You may be able to take more income from your pension, but care is needed.
If you want an income that should last a lifetime, and increases to offset inflation each year, research suggests taking around 2-4% of your pension pot each year. This is based on someone retiring at 65.
These figures aren’t guarantees, but an indication of the level of income you could take to try to avoid running out of money.
There are circumstances when you could consider taking more than 2-4% each year. For example:
• Poor health. If you suffer from a medical condition likely to significantly shorten your life expectancy you could think about taking a higher income.
• Other assets. If you have other savings and investments to fall back on, or if you’re prepared to release equity from your home, you could take more income.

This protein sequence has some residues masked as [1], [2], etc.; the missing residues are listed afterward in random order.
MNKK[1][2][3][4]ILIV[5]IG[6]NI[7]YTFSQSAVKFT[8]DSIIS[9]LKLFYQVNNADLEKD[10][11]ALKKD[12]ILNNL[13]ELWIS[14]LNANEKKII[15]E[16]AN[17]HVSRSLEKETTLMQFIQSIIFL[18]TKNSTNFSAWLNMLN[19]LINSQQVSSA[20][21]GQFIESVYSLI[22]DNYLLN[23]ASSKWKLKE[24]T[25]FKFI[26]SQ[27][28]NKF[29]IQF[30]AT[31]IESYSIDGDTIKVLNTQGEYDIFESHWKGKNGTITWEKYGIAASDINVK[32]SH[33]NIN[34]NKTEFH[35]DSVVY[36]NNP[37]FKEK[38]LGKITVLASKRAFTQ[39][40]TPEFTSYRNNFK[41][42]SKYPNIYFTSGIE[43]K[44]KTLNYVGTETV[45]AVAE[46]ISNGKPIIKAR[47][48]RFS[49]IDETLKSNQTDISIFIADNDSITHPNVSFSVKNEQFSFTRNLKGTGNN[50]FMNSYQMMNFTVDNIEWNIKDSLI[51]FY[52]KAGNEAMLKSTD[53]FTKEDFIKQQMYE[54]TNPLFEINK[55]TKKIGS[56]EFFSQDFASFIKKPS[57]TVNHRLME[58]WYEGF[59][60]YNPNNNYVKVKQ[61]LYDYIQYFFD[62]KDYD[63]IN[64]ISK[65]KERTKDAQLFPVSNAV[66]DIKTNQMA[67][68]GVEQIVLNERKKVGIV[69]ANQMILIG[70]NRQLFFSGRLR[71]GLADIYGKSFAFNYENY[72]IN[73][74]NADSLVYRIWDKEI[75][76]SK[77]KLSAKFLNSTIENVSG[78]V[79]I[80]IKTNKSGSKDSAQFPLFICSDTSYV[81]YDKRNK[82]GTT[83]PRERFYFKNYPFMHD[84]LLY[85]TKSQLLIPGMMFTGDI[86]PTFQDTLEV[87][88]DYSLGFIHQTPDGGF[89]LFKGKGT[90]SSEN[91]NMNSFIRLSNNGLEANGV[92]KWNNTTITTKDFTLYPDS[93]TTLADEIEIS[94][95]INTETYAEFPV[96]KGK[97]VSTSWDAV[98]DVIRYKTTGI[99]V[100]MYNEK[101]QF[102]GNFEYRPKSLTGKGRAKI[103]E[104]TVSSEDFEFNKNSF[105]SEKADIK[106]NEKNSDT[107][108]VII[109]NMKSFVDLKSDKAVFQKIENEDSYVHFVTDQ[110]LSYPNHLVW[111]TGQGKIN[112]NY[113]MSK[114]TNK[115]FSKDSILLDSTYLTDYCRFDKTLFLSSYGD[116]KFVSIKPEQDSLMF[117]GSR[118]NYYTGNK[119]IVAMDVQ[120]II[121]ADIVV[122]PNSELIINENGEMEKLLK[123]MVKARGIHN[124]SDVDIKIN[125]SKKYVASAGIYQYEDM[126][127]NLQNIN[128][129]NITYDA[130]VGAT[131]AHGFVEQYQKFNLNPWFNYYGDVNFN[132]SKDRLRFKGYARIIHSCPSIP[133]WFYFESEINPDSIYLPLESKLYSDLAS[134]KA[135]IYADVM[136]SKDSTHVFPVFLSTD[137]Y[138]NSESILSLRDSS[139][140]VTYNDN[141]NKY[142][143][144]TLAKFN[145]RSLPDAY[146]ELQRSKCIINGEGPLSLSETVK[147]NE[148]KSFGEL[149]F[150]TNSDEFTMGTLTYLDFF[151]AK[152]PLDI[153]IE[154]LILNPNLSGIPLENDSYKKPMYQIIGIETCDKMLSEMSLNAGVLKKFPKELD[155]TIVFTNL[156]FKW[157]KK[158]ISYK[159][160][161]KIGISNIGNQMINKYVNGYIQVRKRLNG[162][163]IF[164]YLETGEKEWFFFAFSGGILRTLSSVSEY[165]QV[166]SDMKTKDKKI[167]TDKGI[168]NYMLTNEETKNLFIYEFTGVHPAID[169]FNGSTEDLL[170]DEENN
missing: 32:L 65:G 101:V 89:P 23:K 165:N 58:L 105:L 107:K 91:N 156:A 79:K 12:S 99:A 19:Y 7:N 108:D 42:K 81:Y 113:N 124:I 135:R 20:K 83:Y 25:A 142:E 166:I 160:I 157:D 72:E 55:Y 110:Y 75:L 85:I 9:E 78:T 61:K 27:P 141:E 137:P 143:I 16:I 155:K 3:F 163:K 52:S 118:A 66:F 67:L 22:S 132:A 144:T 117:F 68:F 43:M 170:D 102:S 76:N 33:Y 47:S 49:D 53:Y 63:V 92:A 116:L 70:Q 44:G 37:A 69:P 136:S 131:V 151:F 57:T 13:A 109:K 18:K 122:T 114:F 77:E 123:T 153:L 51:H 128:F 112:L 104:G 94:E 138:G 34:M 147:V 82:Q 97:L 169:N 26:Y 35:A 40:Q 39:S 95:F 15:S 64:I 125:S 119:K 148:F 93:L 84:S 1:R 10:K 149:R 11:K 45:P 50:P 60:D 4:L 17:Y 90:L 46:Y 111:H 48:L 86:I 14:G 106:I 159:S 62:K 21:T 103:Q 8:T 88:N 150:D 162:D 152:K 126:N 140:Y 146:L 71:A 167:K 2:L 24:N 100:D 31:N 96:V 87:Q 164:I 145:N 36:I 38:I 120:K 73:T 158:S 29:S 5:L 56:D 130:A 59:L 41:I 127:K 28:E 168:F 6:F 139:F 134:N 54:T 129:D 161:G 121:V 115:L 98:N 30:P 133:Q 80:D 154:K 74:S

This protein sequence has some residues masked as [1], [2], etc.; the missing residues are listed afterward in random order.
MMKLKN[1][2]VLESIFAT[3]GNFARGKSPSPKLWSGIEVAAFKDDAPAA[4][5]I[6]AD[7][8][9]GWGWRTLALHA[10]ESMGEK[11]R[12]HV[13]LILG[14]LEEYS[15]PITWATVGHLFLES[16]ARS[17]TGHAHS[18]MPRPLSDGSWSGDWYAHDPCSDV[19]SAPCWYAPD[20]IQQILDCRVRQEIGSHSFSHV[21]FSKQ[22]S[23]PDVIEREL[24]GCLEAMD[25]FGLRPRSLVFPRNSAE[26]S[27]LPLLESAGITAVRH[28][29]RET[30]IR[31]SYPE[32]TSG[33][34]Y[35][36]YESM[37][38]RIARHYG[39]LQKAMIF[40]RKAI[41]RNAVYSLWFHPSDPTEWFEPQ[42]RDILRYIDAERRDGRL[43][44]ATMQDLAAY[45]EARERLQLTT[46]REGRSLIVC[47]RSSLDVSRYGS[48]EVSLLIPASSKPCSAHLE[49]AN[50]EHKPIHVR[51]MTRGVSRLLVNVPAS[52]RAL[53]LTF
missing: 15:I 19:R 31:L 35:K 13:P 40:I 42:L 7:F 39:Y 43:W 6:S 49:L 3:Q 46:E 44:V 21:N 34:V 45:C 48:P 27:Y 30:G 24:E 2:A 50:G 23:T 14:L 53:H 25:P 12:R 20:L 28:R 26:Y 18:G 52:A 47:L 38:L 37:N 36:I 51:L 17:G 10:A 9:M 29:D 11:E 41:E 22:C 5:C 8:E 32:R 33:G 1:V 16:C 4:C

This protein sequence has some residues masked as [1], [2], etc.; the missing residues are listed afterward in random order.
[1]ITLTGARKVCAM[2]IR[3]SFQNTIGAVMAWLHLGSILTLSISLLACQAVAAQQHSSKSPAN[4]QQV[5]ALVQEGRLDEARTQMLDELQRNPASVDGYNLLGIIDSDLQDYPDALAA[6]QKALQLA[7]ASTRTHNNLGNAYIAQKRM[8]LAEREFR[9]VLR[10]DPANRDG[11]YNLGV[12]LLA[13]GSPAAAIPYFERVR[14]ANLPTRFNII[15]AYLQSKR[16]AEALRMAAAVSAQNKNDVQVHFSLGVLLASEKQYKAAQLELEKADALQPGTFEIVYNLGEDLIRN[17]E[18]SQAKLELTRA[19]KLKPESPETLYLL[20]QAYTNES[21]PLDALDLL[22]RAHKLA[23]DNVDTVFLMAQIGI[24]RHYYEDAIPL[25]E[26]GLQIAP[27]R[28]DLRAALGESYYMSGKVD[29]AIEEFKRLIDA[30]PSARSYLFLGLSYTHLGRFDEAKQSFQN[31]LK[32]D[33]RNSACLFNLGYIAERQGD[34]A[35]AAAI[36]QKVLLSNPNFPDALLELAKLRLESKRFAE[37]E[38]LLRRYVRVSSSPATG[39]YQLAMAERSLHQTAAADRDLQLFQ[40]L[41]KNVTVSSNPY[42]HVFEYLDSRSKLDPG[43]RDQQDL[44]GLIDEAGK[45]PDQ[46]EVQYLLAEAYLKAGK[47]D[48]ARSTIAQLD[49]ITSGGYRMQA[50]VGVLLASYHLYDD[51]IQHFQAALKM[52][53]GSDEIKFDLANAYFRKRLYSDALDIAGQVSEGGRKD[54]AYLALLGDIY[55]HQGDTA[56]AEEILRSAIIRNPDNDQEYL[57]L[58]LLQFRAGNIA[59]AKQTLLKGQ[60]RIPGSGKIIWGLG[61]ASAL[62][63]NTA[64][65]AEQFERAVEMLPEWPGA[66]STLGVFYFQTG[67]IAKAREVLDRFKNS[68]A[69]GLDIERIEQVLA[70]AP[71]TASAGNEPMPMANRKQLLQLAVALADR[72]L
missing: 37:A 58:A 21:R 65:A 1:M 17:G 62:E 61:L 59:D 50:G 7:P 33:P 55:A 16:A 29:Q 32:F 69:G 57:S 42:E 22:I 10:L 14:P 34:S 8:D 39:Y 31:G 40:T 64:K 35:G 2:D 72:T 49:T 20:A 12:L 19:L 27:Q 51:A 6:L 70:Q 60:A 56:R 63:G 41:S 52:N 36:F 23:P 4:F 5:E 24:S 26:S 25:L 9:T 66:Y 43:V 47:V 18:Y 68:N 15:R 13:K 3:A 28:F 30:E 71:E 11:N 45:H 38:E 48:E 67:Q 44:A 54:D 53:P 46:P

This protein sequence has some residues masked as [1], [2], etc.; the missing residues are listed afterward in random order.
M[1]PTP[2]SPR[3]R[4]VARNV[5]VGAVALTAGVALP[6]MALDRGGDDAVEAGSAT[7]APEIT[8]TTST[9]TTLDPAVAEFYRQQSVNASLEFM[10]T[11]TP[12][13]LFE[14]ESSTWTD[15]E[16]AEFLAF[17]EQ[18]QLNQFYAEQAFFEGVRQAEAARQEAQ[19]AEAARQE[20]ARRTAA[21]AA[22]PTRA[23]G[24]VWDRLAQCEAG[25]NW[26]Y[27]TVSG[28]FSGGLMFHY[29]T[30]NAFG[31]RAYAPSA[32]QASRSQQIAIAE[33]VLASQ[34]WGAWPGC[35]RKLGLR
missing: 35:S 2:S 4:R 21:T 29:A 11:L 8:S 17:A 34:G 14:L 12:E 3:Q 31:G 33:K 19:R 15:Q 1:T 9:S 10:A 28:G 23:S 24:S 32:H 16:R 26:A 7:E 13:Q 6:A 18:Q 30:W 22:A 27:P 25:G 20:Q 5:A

• Ignore inflation. If you choose a fixed income that doesn’t increase each year you could take a higher income. Expenses often fall during retirement so this can make sense.
• If you’re much older than 65 when you retire. Your savings don’t need to last as long, so you could take more than 2-4% each year.
Taking more than 2-4% each year is a risk. Even if you suffer from poor health you could still live longer than expected. Alternatively, if inflation is much higher than predicted, it could significantly reduce the spending power of your money in future. For example, roughly 25 years ago a pint of beer cost just £1.54 and a fish supper £1.68! And if your investments don’t perform as expected this can also impact how much income you can safely take.